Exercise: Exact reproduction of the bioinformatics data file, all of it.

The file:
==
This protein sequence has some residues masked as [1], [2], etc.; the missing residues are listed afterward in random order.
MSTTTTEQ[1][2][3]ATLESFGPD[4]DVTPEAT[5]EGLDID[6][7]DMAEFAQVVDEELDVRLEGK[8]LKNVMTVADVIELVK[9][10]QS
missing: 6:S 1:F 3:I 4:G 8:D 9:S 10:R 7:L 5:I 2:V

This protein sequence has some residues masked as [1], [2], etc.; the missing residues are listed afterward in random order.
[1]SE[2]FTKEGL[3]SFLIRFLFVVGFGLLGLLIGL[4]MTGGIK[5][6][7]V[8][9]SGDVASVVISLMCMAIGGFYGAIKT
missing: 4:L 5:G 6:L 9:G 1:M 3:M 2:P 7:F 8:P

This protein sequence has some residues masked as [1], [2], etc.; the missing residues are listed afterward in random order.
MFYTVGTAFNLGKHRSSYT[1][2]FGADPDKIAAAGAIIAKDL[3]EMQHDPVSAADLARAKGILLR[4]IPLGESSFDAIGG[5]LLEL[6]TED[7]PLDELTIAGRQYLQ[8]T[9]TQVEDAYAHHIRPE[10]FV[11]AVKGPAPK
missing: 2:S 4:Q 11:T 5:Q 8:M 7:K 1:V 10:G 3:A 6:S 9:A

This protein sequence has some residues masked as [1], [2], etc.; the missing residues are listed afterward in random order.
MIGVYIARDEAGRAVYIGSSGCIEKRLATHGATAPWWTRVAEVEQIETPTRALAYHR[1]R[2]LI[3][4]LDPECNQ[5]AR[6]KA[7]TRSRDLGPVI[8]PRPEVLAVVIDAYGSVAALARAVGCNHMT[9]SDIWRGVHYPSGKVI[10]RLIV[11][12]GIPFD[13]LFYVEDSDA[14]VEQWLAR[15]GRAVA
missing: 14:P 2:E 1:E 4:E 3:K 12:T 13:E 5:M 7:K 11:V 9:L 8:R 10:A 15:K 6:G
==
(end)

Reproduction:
This protein sequence has some residues masked as [1], [2], etc.; the missing residues are listed afterward in random order.
MSTTTTEQ[1][2][3]ATLESFGPD[4]DVTPEAT[5]EGLDID[6][7]DMAEFAQVVDEELDVRLEGK[8]LKNVMTVADVIELVK[9][10]QS
missing: 6:S 1:F 3:I 4:G 8:D 9:S 10:R 7:L 5:I 2:V

This protein sequence has some residues masked as [1], [2], etc.; the missing residues are listed afterward in random order.
[1]SE[2]FTKEGL[3]SFLIRFLFVVGFGLLGLLIGL[4]MTGGIK[5][6][7]V[8][9]SGDVASVVISLMCMAIGGFYGAIKT
missing: 4:L 5:G 6:L 9:G 1:M 3:M 2:P 7:F 8:P

This protein sequence has some residues masked as [1], [2], etc.; the missing residues are listed afterward in random order.
MFYTVGTAFNLGKHRSSYT[1][2]FGADPDKIAAAGAIIAKDL[3]EMQHDPVSAADLARAKGILLR[4]IPLGESSFDAIGG[5]LLEL[6]TED[7]PLDELTIAGRQYLQ[8]T[9]TQVEDAYAHHIRPE[10]FV[11]AVKGPAPK
missing: 2:S 4:Q 11:T 5:Q 8:M 7:K 1:V 10:G 3:A 6:S 9:A

This protein sequence has some residues masked as [1], [2], etc.; the missing residues are listed afterward in random order.
MIGVYIARDEAGRAVYIGSSGCIEKRLATHGATAPWWTRVAEVEQIETPTRALAYHR[1]R[2]LI[3][4]LDPECNQ[5]AR[6]KA[7]TRSRDLGPVI[8]PRPEVLAVVIDAYGSVAALARAVGCNHMT[9]SDIWRGVHYPSGKVI[10]RLIV[11][12]GIPFD[13]LFYVEDSDA[14]VEQWLAR[15]GRAVA
missing: 14:P 2:E 1:E 4:E 3:K 12:T 13:E 5:M 7:K 11:V 9:L 8:R 10:A 15:K 6:G